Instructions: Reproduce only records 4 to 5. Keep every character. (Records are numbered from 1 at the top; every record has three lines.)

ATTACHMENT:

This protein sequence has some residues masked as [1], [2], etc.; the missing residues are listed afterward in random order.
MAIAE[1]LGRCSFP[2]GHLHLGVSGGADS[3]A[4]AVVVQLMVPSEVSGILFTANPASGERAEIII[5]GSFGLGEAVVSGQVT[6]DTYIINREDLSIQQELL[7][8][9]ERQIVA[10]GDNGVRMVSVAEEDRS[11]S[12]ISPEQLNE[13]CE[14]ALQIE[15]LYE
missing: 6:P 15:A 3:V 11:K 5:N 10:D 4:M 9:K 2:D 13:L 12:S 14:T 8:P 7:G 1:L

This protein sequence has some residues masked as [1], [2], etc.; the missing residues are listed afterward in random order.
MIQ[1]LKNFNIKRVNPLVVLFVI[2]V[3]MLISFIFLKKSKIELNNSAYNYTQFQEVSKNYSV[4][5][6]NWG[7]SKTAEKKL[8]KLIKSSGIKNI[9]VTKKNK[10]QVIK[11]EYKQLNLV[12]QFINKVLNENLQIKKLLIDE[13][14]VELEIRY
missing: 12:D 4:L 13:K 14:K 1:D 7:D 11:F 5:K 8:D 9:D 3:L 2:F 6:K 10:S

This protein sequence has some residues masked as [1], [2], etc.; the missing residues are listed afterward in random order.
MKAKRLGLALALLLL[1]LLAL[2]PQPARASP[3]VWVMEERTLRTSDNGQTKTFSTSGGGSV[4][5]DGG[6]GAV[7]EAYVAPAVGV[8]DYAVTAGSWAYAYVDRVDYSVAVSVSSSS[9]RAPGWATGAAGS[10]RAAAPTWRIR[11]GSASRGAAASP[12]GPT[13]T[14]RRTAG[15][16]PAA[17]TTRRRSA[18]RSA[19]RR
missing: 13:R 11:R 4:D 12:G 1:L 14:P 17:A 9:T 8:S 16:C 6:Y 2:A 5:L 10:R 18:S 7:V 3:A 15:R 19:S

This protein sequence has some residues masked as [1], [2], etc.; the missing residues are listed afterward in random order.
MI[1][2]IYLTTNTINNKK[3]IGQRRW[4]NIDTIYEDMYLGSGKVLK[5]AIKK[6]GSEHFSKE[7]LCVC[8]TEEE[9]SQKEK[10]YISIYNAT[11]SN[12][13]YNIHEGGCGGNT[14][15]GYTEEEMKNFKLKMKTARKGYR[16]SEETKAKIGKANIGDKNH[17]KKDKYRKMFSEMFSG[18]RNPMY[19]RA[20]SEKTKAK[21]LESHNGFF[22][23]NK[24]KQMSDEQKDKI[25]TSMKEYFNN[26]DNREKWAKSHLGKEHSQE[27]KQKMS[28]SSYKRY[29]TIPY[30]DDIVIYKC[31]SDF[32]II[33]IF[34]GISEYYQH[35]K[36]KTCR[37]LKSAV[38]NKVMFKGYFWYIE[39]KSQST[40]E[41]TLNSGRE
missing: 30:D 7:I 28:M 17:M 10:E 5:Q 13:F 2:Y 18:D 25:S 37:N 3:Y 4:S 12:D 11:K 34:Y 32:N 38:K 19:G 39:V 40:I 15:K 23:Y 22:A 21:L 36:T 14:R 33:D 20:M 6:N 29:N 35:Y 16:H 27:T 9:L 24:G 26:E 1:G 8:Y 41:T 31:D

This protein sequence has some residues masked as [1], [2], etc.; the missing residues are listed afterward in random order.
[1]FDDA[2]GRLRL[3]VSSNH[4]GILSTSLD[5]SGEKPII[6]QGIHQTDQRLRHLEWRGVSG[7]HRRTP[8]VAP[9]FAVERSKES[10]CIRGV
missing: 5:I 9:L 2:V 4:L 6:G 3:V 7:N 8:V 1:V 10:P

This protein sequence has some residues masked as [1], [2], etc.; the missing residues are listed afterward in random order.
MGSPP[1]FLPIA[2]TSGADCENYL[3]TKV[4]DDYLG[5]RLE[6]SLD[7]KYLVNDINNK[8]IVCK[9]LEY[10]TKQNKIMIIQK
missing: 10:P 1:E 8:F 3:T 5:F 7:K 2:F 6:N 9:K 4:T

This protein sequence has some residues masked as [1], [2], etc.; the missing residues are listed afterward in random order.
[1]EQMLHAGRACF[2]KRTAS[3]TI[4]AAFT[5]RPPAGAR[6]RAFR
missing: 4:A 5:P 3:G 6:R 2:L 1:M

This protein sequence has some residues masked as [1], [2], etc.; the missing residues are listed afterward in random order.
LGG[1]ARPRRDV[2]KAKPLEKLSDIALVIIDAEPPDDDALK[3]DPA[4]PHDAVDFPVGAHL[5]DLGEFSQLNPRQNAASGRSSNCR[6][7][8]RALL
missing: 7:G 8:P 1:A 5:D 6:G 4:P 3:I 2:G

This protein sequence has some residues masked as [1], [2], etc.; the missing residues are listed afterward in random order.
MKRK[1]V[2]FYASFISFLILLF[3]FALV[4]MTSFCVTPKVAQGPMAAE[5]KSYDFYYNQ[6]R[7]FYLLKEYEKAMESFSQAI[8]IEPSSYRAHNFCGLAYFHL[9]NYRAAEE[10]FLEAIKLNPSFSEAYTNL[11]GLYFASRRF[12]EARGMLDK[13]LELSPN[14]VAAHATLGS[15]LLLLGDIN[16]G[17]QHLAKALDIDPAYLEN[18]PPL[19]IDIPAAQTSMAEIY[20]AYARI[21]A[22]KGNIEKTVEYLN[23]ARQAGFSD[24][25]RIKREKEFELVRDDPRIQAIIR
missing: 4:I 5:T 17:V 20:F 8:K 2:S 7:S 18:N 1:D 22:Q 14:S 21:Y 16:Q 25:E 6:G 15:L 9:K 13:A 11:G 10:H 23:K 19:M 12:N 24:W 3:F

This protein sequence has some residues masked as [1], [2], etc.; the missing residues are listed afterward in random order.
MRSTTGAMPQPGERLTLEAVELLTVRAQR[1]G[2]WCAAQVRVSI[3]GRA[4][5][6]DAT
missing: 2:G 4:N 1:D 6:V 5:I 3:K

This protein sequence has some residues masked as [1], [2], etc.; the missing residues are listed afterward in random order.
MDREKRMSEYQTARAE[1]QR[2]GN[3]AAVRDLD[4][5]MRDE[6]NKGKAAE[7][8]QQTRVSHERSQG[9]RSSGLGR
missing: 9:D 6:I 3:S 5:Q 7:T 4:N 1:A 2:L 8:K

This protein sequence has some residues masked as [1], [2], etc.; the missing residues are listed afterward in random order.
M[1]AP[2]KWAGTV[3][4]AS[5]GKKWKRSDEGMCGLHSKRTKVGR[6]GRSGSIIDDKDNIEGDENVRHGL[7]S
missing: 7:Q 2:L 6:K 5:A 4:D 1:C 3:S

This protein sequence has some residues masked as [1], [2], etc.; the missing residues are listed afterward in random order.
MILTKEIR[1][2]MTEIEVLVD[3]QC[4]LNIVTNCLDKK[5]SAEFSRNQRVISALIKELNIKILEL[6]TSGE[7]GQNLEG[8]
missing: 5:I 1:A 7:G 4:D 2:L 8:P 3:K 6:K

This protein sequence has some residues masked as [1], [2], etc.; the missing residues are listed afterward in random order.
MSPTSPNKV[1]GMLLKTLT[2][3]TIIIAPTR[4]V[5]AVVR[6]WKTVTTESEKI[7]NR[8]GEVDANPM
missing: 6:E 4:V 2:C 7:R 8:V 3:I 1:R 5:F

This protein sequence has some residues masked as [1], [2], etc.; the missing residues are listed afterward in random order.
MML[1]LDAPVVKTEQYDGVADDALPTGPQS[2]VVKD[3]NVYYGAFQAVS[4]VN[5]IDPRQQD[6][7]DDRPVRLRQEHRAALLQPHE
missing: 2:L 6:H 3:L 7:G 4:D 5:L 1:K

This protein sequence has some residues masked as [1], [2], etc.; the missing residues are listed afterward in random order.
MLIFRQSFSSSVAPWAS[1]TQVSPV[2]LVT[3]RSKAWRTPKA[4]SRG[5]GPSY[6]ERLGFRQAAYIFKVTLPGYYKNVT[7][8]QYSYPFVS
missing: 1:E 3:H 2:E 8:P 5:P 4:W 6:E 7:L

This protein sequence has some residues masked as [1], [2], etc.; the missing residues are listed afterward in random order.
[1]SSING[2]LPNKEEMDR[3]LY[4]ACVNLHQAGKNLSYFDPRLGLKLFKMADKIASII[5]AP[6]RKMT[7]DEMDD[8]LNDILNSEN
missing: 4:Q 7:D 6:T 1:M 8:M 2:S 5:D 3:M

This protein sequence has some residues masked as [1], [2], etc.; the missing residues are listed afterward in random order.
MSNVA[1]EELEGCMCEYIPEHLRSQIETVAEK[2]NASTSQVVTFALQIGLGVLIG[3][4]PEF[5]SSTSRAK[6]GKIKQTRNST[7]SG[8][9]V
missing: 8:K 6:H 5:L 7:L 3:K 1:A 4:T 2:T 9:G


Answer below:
This protein sequence has some residues masked as [1], [2], etc.; the missing residues are listed afterward in random order.
MI[1][2]IYLTTNTINNKK[3]IGQRRW[4]NIDTIYEDMYLGSGKVLK[5]AIKK[6]GSEHFSKE[7]LCVC[8]TEEE[9]SQKEK[10]YISIYNAT[11]SN[12][13]YNIHEGGCGGNT[14][15]GYTEEEMKNFKLKMKTARKGYR[16]SEETKAKIGKANIGDKNH[17]KKDKYRKMFSEMFSG[18]RNPMY[19]RA[20]SEKTKAK[21]LESHNGFF[22][23]NK[24]KQMSDEQKDKI[25]TSMKEYFNN[26]DNREKWAKSHLGKEHSQE[27]KQKMS[28]SSYKRY[29]TIPY[30]DDIVIYKC[31]SDF[32]II[33]IF[34]GISEYYQH[35]K[36]KTCR[37]LKSAV[38]NKVMFKGYFWYIE[39]KSQST[40]E[41]TLNSGRE
missing: 30:D 7:I 28:M 17:M 10:E 5:Q 13:F 2:Y 18:D 25:S 37:N 3:Y 4:S 12:D 11:K 34:Y 32:N 38:K 19:G 39:V 40:I 15:K 23:Y 22:A 21:L 36:T 14:R 33:D 20:M 6:N 29:N 35:Y 16:H 27:T 9:L 24:G 26:E 1:G 8:Y 41:T 31:D

This protein sequence has some residues masked as [1], [2], etc.; the missing residues are listed afterward in random order.
[1]FDDA[2]GRLRL[3]VSSNH[4]GILSTSLD[5]SGEKPII[6]QGIHQTDQRLRHLEWRGVSG[7]HRRTP[8]VAP[9]FAVERSKES[10]CIRGV
missing: 5:I 9:L 2:V 4:L 6:G 3:V 7:N 8:V 1:V 10:P